The Arizona swimming and diving team has only three days remaining before it must compete in its first meet of 1995, against Pacific 10 Conference rival Stanford.
Despite this fact, the Wildcats are still managing to keep an eye on the future, namely the NCAA championships in March. And UA head coach Frank Busch said 11 members of the Wildcat squad qualified for the NCAAs this year, the largest contingent Arizona has ever sent.
At the qualifiers, which were held at the University of Texas before winter break, six UA women Ä three automatically and three provisionally Ä qualified and five men qualified provisionally.
Trever Gray broke a school record in the 200m backstroke and Penny Pecastaing broke a school record in the 200m backstroke at the meet.
The Wildcats' chance to add to their list of qualifiers will come at the Pac-10 championships; the women compete Feb. 23-25 and the men do so from Mar. 2-4.
"The swimmers that did not qualify at the University of Texas meet ... will have a chance to shave their bodies again and try to qualify at the Pac-10," Busch said.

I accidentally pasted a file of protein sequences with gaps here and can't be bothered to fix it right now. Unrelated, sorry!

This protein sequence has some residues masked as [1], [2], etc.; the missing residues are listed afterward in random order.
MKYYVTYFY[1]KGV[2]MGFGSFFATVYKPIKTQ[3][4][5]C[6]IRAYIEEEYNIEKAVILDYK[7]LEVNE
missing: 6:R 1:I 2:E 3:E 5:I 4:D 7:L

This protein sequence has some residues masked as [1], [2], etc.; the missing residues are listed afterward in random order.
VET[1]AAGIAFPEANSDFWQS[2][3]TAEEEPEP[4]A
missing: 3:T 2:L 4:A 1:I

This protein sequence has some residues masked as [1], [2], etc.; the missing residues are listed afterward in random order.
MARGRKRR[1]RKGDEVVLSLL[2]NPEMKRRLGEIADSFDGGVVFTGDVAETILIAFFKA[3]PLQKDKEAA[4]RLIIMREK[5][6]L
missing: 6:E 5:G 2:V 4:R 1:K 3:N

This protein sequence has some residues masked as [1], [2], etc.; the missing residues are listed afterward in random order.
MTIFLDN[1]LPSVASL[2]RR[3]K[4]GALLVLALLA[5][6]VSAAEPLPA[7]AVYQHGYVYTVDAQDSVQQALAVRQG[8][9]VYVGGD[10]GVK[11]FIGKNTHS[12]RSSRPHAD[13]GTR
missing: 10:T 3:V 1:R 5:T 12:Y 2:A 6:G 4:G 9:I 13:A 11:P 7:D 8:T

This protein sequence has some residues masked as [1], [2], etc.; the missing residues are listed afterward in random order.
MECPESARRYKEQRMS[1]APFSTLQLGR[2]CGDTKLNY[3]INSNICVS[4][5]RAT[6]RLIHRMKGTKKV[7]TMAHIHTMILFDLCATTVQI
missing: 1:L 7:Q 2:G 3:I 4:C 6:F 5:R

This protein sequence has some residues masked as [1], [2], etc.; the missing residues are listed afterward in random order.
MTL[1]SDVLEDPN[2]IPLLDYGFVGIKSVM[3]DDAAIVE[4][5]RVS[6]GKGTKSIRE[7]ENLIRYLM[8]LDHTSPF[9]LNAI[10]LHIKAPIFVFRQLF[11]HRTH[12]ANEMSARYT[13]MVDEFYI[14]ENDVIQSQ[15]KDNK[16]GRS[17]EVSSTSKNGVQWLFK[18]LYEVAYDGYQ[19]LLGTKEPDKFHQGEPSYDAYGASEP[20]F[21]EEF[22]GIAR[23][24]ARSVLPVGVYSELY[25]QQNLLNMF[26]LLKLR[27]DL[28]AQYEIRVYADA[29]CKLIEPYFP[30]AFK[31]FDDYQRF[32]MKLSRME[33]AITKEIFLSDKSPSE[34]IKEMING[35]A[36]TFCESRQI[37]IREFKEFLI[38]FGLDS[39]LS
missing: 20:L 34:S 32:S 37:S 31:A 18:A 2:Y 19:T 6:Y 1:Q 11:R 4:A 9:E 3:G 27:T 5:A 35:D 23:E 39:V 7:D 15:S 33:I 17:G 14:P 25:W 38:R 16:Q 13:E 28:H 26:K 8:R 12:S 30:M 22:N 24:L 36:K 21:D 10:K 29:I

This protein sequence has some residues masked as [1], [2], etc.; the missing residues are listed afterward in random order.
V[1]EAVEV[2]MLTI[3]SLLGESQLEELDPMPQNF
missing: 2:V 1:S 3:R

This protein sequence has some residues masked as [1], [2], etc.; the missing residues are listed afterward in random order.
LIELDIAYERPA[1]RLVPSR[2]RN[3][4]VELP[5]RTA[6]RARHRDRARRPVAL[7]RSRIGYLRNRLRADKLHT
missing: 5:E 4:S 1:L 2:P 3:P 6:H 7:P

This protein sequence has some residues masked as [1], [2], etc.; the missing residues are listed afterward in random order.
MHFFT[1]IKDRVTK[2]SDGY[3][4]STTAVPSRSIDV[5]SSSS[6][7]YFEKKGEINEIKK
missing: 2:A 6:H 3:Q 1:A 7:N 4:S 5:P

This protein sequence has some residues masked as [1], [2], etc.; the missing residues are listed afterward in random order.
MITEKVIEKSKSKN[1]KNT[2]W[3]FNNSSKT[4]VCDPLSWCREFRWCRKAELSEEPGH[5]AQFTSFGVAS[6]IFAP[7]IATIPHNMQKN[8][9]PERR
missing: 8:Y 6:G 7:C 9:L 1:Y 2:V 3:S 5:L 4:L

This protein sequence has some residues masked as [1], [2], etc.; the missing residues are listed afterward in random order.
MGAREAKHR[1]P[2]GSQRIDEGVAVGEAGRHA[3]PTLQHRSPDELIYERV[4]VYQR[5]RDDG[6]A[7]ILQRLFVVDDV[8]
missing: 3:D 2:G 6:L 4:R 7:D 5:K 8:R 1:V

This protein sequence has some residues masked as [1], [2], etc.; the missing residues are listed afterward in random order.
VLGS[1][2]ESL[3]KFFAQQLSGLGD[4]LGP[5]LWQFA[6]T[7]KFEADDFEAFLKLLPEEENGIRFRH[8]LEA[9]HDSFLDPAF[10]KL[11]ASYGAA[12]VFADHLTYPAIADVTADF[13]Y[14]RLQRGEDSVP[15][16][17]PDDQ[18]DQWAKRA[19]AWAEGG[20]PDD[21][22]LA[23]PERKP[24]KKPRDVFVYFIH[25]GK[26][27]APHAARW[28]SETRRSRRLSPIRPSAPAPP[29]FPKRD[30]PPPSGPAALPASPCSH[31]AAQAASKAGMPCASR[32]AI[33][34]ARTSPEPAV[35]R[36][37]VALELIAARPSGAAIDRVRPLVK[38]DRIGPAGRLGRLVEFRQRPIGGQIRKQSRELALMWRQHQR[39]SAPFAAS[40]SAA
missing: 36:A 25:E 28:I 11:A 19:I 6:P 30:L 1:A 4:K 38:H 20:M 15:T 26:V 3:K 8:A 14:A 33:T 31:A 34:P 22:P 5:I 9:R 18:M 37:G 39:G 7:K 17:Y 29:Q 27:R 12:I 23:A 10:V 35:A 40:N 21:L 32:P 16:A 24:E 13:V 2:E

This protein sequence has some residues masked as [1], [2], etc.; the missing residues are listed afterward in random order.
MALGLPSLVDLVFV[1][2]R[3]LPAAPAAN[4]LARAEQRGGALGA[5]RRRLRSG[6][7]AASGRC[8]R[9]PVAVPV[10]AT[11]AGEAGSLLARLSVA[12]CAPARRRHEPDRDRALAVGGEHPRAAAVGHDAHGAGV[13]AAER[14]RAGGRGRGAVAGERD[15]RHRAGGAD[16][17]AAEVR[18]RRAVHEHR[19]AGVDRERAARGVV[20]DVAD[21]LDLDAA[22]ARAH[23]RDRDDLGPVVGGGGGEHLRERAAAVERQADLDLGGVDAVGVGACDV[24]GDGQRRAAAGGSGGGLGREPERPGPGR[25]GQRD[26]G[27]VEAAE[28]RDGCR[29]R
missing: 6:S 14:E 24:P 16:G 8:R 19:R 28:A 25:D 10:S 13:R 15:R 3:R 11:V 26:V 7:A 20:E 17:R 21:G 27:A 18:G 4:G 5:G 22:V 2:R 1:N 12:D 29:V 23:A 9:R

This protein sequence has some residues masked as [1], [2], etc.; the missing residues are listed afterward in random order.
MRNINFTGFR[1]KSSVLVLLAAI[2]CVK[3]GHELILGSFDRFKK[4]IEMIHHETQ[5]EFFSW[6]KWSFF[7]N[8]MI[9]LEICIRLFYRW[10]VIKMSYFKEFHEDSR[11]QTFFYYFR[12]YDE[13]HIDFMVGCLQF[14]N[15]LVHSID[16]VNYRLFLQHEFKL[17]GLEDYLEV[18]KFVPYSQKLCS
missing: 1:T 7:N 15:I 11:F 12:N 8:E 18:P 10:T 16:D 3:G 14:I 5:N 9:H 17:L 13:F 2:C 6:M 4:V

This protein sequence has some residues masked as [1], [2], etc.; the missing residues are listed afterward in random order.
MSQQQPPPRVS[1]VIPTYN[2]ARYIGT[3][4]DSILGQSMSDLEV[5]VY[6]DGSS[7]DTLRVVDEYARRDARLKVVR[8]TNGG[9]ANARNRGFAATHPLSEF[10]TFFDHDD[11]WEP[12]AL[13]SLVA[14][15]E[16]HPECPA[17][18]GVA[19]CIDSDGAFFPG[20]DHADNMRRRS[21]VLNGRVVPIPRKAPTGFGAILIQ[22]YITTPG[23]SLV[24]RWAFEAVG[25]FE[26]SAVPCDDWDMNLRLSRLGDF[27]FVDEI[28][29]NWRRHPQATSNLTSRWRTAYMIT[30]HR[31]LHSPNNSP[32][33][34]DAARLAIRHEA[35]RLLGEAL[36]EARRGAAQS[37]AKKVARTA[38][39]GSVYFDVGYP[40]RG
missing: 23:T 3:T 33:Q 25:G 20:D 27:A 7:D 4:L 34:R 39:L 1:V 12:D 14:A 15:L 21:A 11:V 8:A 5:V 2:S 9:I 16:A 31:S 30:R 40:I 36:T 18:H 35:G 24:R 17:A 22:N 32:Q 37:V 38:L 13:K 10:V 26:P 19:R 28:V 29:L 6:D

The Wildcats will be looking to juniors Chad Carvin and Becky Gumpert as the team's strongest swimmers. Carvin was voted NCAA swimmer of the year as well as the Pac-10 swimmer of the year in 1994. Carvin shattered American, U.S. Open and NCAA meet records in both the 500-yard and 1,650 freestyle.
Gumpert placed eighth in the 100 breaststroke at the Phillips 66 Summer Nationals/World Championship Trials. The junior from Oregon earned All-America honors during both her freshman and sophomore years. Gumpert also holds the school record in the 200 and 400 individual medley and the 200 breaststroke.
Busch refuses to give any predictions on how the Wildcats will finish, but he believes the team will be a force to be reckoned with in the NCAAs.
"We will have some successful times and I believe that we will hopefully be somewhere in the top
10," Busch said. "These kids will not be satisfied with anything else."
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Busch, as well as the swimmers, want more students to attend their meets.
"Our meets are fun," he said, "and if people like to watch dedicated athletes in a competitive atmosphere who are participating in a grueling atmosphere, then they would want to come to one of our meets."
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